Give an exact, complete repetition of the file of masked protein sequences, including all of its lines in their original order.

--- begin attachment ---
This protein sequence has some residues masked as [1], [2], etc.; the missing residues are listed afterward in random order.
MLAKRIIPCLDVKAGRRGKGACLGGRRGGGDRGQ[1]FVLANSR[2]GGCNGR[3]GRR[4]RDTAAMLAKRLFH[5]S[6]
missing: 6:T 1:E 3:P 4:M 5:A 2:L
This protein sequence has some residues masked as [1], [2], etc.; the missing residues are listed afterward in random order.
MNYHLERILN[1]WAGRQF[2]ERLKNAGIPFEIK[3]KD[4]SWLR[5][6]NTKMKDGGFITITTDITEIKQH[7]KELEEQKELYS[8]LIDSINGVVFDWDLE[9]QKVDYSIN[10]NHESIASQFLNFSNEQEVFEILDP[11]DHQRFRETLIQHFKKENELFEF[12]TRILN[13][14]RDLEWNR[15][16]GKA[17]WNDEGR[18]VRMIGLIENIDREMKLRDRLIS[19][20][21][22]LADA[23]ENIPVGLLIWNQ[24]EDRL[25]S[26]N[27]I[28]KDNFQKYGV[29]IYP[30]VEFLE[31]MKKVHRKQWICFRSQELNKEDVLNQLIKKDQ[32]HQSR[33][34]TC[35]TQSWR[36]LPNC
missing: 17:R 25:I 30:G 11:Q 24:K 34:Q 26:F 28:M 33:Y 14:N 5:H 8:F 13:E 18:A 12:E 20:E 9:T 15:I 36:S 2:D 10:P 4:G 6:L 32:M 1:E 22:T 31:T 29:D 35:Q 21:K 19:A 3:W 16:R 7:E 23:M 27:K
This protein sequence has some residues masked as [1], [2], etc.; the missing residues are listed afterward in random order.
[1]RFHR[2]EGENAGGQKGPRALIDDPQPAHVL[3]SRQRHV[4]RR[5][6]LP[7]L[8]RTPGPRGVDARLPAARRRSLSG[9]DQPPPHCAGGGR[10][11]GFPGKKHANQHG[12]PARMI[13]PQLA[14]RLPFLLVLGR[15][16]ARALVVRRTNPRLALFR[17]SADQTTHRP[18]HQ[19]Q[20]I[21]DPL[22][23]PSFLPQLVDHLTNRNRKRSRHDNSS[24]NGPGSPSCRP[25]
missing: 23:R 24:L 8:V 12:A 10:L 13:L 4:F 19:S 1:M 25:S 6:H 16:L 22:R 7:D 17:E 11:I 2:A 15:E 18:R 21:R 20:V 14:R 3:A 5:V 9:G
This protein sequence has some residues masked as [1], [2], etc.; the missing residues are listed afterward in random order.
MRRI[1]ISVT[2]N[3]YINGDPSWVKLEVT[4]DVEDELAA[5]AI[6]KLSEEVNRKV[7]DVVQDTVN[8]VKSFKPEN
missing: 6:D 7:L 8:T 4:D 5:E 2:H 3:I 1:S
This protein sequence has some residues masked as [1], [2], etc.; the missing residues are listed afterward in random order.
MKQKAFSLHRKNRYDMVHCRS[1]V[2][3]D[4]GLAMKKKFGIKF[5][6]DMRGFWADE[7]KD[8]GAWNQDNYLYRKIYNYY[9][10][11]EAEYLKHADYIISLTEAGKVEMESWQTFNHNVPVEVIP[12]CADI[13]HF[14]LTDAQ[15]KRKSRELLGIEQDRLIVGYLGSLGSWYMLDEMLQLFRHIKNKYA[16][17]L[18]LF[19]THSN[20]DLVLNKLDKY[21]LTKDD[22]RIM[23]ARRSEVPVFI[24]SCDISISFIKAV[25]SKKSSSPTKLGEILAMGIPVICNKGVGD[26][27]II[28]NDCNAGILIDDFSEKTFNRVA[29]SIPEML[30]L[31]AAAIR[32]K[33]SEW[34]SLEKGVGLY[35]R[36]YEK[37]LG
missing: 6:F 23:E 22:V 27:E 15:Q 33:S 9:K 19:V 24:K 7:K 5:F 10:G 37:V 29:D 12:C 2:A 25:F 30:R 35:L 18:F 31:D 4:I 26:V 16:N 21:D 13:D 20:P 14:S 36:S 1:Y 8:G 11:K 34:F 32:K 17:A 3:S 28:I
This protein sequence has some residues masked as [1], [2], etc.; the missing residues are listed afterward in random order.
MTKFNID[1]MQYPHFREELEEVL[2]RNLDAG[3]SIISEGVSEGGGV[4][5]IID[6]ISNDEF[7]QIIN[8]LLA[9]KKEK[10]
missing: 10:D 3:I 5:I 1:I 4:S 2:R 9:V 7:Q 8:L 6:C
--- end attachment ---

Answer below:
This protein sequence has some residues masked as [1], [2], etc.; the missing residues are listed afterward in random order.
MLAKRIIPCLDVKAGRRGKGACLGGRRGGGDRGQ[1]FVLANSR[2]GGCNGR[3]GRR[4]RDTAAMLAKRLFH[5]S[6]
missing: 6:T 1:E 3:P 4:M 5:A 2:L
This protein sequence has some residues masked as [1], [2], etc.; the missing residues are listed afterward in random order.
MNYHLERILN[1]WAGRQF[2]ERLKNAGIPFEIK[3]KD[4]SWLR[5][6]NTKMKDGGFITITTDITEIKQH[7]KELEEQKELYS[8]LIDSINGVVFDWDLE[9]QKVDYSIN[10]NHESIASQFLNFSNEQEVFEILDP[11]DHQRFRETLIQHFKKENELFEF[12]TRILN[13][14]RDLEWNR[15][16]GKA[17]WNDEGR[18]VRMIGLIENIDREMKLRDRLIS[19][20][21][22]LADA[23]ENIPVGLLIWNQ[24]EDRL[25]S[26]N[27]I[28]KDNFQKYGV[29]IYP[30]VEFLE[31]MKKVHRKQWICFRSQELNKEDVLNQLIKKDQ[32]HQSR[33][34]TC[35]TQSWR[36]LPNC
missing: 17:R 25:I 30:G 11:Q 24:K 34:Q 26:F 28:M 33:Y 14:N 5:H 8:F 13:E 18:A 12:E 20:E 9:T 15:I 36:S 2:D 10:P 4:G 6:L 32:M 1:E 22:T 31:T 29:D 35:Q 21:K 19:A 3:W 16:R 7:E 23:M 27:K
This protein sequence has some residues masked as [1], [2], etc.; the missing residues are listed afterward in random order.
[1]RFHR[2]EGENAGGQKGPRALIDDPQPAHVL[3]SRQRHV[4]RR[5][6]LP[7]L[8]RTPGPRGVDARLPAARRRSLSG[9]DQPPPHCAGGGR[10][11]GFPGKKHANQHG[12]PARMI[13]PQLA[14]RLPFLLVLGR[15][16]ARALVVRRTNPRLALFR[17]SADQTTHRP[18]HQ[19]Q[20]I[21]DPL[22][23]PSFLPQLVDHLTNRNRKRSRHDNSS[24]NGPGSPSCRP[25]
missing: 23:R 24:L 8:V 12:A 10:L 13:L 4:F 19:S 1:M 25:S 6:H 16:L 22:R 7:D 17:E 11:I 2:A 15:E 18:R 21:R 20:V 14:R 3:A 5:V 9:G
This protein sequence has some residues masked as [1], [2], etc.; the missing residues are listed afterward in random order.
MRRI[1]ISVT[2]N[3]YINGDPSWVKLEVT[4]DVEDELAA[5]AI[6]KLSEEVNRKV[7]DVVQDTVN[8]VKSFKPEN
missing: 6:D 7:L 8:T 4:D 5:E 2:H 3:I 1:S
This protein sequence has some residues masked as [1], [2], etc.; the missing residues are listed afterward in random order.
MKQKAFSLHRKNRYDMVHCRS[1]V[2][3]D[4]GLAMKKKFGIKF[5][6]DMRGFWADE[7]KD[8]GAWNQDNYLYRKIYNYY[9][10][11]EAEYLKHADYIISLTEAGKVEMESWQTFNHNVPVEVIP[12]CADI[13]HF[14]LTDAQ[15]KRKSRELLGIEQDRLIVGYLGSLGSWYMLDEMLQLFRHIKNKYA[16][17]L[18]LF[19]THSN[20]DLVLNKLDKY[21]LTKDD[22]RIM[23]ARRSEVPVFI[24]SCDISISFIKAV[25]SKKSSSPTKLGEILAMGIPVICNKGVGD[26][27]II[28]NDCNAGILIDDFSEKTFNRVA[29]SIPEML[30]L[31]AAAIR[32]K[33]SEW[34]SLEKGVGLY[35]R[36]YEK[37]LG
missing: 6:F 23:E 22:V 27:E 15:Q 33:S 9:K 19:V 24:K 7:K 5:F 10:G 37:V 29:D 12:C 2:A 25:F 30:R 35:L 18:F 31:D 4:I 26:V 16:N 21:D 13:D 20:P 14:S 36:S 1:Y 8:G 11:K 34:F 32:K 17:A 3:S 28:I
This protein sequence has some residues masked as [1], [2], etc.; the missing residues are listed afterward in random order.
MTKFNID[1]MQYPHFREELEEVL[2]RNLDAG[3]SIISEGVSEGGGV[4][5]IID[6]ISNDEF[7]QIIN[8]LLA[9]KKEK[10]
missing: 10:D 3:I 5:I 1:I 4:S 2:R 9:V 7:Q 8:L 6:C